It’s John Deere’s tractor, folks. You’re just driving it.
Several manufacturers recently submitted similar comments to the Copyright Office under an inquiry into the Digital Millennium Copyright Act. DMCA is a vast 1998 copyright law that (among other things) governs the blurry line between software and hardware. The Copyright Office, after reading the comments and holding a hearing, will decide in July which high-tech devices we can modify, hack, and repair—and decide whether John Deere’s twisted vision of ownership will become a reality.
Over the last two decades, manufacturers have used the DMCA to argue that consumers do not own the software underpinning the products they buy—things like smartphones, computers, coffeemakers, cars, and, yes, even tractors. So, Old MacDonald… Continue reading »
Shock and austerity. Stock market instability. Stagnant wages and the decline of purchasing power. War. Climate change. Despite these multiplying crises, capitalism retains an essential tool that allows it to perpetuate itself on a global level despite its internal contradictions: the ability to leverage technological developments to liquidate the political power of those who would oppose it. At such a crossroads, when labor as an organized force is being dissolved into flexible precarity, how does one attempt to tip the scales and reverse our accelerating fragility? The answer lies in a shift of focus, from a politics of power to a politics that looks critically at infrastructure, a politics of re-purpose, (re-)design, appropriation and the reclamation of space, and of new forms of economic expression.
Whatever the future will be, or whatever name we want to label the path to it, there is one realization that is facing us: it must be post-capitalist. We firmly believe that another world is possible, but it must be built, and the rules and programs for this construction are still… Continue reading »
Harvard law professor Yochai Benkler gave attendees at the World Economic Forum in Davos a dire warning about future instability if the “Uber-ification of all services” continues. In his intense six-minute talk, “Challenges of the Sharing Economy,” Benkler notes how open networks and collaborative production models have led to the “destabilization of the firm,” and ultimately threaten to bring about “the potential reorganization of the entire services sector.”
In light of this epochal shift, he declares, the critical question is: “Will allow embedding economic production in the same kind of social solidarity trust models that we saw with the emergence of Wikipedia? Or will the externalization of risk onto the people formerly known as employees create severe disruption?”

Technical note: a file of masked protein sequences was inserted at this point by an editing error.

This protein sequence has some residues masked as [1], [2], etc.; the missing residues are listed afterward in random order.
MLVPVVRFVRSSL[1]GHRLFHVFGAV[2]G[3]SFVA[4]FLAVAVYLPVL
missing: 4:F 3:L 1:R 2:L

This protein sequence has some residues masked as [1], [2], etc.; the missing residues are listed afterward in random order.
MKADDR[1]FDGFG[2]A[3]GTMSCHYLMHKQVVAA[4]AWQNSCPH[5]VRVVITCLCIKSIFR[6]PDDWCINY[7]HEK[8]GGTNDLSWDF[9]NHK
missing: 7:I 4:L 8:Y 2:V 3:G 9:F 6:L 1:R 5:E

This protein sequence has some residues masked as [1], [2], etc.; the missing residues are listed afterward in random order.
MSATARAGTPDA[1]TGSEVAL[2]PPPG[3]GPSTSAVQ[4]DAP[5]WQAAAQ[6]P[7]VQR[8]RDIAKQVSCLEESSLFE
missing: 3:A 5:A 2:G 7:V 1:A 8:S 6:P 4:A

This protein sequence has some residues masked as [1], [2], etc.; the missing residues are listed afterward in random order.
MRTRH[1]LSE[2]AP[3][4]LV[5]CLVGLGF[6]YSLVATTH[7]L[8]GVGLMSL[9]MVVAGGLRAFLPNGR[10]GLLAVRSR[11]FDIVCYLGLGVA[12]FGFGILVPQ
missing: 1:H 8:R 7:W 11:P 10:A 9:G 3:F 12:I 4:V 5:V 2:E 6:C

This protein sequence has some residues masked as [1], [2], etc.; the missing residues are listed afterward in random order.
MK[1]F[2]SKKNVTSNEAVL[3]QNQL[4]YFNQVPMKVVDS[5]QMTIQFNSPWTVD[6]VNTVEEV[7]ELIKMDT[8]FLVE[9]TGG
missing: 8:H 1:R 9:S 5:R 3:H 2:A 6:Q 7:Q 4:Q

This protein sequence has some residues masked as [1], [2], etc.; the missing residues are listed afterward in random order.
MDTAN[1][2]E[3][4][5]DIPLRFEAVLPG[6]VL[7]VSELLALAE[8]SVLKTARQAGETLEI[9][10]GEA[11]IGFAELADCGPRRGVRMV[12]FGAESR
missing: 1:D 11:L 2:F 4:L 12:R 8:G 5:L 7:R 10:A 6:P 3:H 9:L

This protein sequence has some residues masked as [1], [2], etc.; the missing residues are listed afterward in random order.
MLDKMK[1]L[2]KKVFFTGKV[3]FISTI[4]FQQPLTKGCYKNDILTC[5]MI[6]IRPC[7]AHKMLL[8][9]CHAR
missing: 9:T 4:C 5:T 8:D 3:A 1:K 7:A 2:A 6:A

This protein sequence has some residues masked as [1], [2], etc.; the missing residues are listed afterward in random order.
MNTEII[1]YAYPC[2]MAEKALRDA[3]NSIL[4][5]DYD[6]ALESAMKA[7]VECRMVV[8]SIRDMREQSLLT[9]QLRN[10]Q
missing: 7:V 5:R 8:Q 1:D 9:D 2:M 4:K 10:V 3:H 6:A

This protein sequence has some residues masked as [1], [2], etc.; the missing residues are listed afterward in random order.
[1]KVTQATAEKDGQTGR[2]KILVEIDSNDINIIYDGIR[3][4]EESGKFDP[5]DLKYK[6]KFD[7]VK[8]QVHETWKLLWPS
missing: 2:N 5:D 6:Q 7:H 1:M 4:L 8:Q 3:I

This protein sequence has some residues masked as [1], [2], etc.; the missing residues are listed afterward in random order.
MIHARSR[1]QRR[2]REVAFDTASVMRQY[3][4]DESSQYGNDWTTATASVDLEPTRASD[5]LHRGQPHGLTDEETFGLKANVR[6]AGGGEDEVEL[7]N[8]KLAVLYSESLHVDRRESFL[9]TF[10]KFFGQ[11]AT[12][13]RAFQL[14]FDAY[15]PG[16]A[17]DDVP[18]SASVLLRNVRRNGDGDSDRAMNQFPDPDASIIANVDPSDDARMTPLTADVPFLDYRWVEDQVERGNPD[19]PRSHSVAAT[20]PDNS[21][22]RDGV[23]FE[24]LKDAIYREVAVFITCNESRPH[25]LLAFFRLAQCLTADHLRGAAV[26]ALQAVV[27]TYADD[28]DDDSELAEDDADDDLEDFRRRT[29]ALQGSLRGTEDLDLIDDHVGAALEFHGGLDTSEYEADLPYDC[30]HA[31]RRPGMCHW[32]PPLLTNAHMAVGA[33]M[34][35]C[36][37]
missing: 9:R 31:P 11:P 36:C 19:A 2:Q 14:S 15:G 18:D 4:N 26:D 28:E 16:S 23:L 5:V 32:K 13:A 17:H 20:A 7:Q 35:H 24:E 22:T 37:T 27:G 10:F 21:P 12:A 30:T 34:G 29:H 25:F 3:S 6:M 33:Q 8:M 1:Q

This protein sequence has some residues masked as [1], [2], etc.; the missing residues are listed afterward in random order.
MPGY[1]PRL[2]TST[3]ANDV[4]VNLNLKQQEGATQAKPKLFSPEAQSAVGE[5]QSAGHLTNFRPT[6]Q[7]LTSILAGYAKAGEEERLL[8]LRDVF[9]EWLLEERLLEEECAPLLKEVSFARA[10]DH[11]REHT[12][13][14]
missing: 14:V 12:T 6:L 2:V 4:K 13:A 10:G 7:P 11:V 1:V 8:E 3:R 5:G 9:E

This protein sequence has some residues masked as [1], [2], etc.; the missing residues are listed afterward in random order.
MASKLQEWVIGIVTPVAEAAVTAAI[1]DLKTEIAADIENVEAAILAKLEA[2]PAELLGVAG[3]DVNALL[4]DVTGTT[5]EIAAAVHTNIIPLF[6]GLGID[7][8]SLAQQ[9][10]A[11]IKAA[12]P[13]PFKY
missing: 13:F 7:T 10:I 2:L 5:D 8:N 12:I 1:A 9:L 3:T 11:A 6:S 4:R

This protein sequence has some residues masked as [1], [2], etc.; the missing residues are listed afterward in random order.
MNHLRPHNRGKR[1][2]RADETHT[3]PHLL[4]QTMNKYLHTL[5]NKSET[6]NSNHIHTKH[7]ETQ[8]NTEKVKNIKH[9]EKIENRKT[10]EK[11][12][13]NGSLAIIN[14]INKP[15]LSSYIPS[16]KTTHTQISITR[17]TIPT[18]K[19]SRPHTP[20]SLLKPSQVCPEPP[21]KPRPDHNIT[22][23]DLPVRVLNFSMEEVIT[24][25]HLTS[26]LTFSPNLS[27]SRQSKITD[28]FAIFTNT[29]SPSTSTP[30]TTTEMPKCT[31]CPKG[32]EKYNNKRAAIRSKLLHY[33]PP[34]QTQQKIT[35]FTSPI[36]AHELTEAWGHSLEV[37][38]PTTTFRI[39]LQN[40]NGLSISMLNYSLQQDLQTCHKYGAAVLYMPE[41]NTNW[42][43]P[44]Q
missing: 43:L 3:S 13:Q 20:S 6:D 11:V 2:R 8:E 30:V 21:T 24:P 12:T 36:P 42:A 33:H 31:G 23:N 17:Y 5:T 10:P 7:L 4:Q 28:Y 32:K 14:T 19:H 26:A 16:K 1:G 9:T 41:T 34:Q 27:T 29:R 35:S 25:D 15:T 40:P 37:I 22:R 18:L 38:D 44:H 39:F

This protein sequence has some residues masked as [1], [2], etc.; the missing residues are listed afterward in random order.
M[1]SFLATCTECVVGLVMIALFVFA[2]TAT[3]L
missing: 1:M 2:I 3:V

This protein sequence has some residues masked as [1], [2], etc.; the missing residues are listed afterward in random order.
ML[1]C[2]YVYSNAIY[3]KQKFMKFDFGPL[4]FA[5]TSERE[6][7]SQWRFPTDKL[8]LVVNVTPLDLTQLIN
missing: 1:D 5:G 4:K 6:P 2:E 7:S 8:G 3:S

The big challenge today, he argued, is that the social and the political have diverged, as demonstrated by the Occupy movement. And this leads to worrisome social pressures that the political system is disinclined to address.
I realize that Benkler must have been under a strict time limit — he was talking quite rapidly for this talk — but it sure would be nice to… Continue reading »
Ana is an independent researcher currently working on two projects: knowledge as a ubiquitous commons, a topic she will discuss as part of the Citizen Science Track at Ouishare 2015, and a project proposal for community-based forest monitoring, which is to be 100% driven by a p2p and commons rationale. This project has been developed as a final work for the UNEP international post-graduate course on environmental management for developing countries, which Ana is currently attending.
Ana’s Master’s research explored the role and challenges of crowdsourcing and citizen science in the context of the data revolution, as well as platforms for sustainability and social innovation. You can find the full document here. Below is an extract from Ana’s abstract:
“Despite persistent efforts on the part of organizations aiming to solve or to alleviate the world’s most challenging issues, there are limitations to the current problem-solving system based on hierarchical bureaucratic models. These are mainly related to the powerlessness of the professional sector when, alone, facing global issues of ever increasing complexity and uncertainty. The current context, often called “the network age”, has in turn, supported and enhanced systems which serve as a means for coping with these complex and uncertain… Continue reading »
This week we are serialising extracts from an article by Rebecca Ratcliffe at the Guardian looking at how students around the world are fighting back against the commercialisation of University education.
London School of Economics and Political Science, UK
What’s happening? A central administration room has been occupied by students since 18 March.
What caused the protest? The occupation is a reaction against the marketisation of education.
Natalie Fiennes is an MSc student studying political sociology and Ellen Lees is an undergraduate student studying social anthropology at LSE.
LSE is the epitome of the neoliberal university. It is managed and organised around corporate interests, which promote elitism and perpetuate inequality. OccupyLSE proposes that students, lecturers and workers should run a university – and we have named this project the Free University of London.